Physical examination is also important to assess the stability of the joint as a relation to the degree of flexion. As extension is performed passively by the examiner, the stability of the joint can be evaluated, and the point at which repeat dislocation is imminent can be felt and avoided.  The joint should be splinted with a dorsal blocking splint in the position (degrees of flexion) that prevents repeat dislocation. Usually, this will be close to 0 degrees of flexion – immobilization in excessive degrees of flexion should be avoided to prevent a flexion contracture – but each joint should be assessed individually.

Post-reduction radiographs (specifically, true PA and lateral views of the finger) should be performed to confirm joint alignment (Figure 4). A reduction can be confirmed if a normal joint space is visible on the PA and lateral views, and cortical surfaces are parallel on both views.  The axes of the bones should intersect at the mid-point between the condyles on the PA view, and at the axis of the joint on the lateral view (Figure 5).

Figure 4. Post-reduction radiographs demonstrating successful reduction of dorsal PIPJ dislocation. Note the normal joint space and parallel joint surfaces on all of the views, .Image by Catherine Ly, licensed under CC BY-NC-SA 4.0).
Figure 5. Demonstrating that the projected axes of the proximal and middle phalanges intersect at the PIP joint axis on the PA and later views – indicating that the reduction is complete. Image by Catherine Ly, licensed under CC BY-NC-SA 4.0).

Surgical intervention is required if reduction attempts are not successful or the joint is unstable as a result of a concomitant fracture. Surgery is not urgent but should be performed at the earliest time at which anesthesia can be safely administered. The structures that could be responsible for unsuccessful closed reduction (creating an “irreducible dislocation”) include volar plate entrapment in closed dorsal dislocations, a dislocated FDP tendon in open dislocations, or lateral band interposition in lateral dislocations [3]. Open reduction of dorsal and dorso-lateral dislocations may be performed using a volar Bruner incision that allows for retraction of the flexor tendons for exposure of the volar plate and/or collateral ligament or a midlateral skin incision through which the transverse retinacular ligament is excised longitudinally for joint exposure. Volar dislocations may be treated with a dorsal approach with a longitudinal midline or slightly curved incision with preservation of the dorsal veins. However, if there is no extensor tendon disruption, a lateral approach may be preferable. Simultaneous dorsal and volar incisions should be avoided because of excessive swelling that can occur.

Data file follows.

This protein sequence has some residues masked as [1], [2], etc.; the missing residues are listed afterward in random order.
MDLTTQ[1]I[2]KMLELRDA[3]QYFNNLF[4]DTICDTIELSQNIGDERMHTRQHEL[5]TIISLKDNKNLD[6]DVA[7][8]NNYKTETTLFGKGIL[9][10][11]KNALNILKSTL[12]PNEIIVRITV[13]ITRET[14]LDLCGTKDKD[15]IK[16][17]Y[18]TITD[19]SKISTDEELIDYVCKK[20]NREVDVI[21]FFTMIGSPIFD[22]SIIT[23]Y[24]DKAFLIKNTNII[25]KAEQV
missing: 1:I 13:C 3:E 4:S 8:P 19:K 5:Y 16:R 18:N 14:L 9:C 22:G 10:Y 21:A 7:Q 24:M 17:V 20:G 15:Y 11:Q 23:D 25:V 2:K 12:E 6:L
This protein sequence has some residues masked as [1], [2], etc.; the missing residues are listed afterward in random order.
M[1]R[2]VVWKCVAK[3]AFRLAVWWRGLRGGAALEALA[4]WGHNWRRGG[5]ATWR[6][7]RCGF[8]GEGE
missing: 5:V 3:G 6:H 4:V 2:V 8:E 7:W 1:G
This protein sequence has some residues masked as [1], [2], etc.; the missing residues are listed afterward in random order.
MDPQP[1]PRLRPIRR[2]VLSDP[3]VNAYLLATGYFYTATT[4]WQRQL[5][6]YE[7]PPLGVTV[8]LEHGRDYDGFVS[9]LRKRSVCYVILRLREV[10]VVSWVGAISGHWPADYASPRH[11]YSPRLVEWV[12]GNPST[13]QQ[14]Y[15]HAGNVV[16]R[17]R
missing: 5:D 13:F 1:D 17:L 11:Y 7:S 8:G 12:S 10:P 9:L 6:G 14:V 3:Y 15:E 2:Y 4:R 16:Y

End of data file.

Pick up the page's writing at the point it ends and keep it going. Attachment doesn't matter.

Early motion with hand therapy is critical to prevent stiffness. Even short periods of immobilization of the PIPJ may lead to permanent loss of function. Dorsal blocking splint with full active and passive flexion is the recommended post-reduction treatment. The physician should specify to the hand therapist the degrees of flexion that the dorsal blocking splint should be constructed with, based on the instability of the joint assessed by the physician during the immediate post-reduction period.

Consult Summary/Pearls

  • PIPJ dislocation is a common injury that should be suspected with any traumatic injury resulting in loss of function.
  • Radiographs are essential for accurate diagnosis of dislocation and to determine if there are any associated fractures.
  • Dorsal dislocation is the most common type of PIPJ dislocation.
  • Reduction should be attempted as soon as possible under adequate anesthesia with hyperextension of the base of the middle phalanx combined with palmar force.
  • Repeat radiographs should be obtained, and assessment of joint stability and ligament competency should be assessed after reduction attempts.
  • Unsuccessful reduction attempts should be limited, and operative relocation should be performed in irreducible cases.
  • Extension block splinting should be used to prevent repeat dislocation, but prolonged immobilization after reduction should be avoided to prevent stiffness.


  1. Pang EQ, Yao J. Anatomy and biomechanics of the finger proximal interphalangeal joint. Hand Clin. 2018 May;34(2):121-126.
  2. Saitta BH, Wolf JM. Treating proximal interphalangeal joint dislocations. Hand Clin. 2018 May;34(2):139-148.
  3. Frueh FS, Vogel P, Honigmann P. Irreducible dislocations of the proximal interphalangeal joint: algorithm for open reduction and soft-tissue repair. Plast Reconstr Surg Glob Open. 2018 May;6(5):e1729.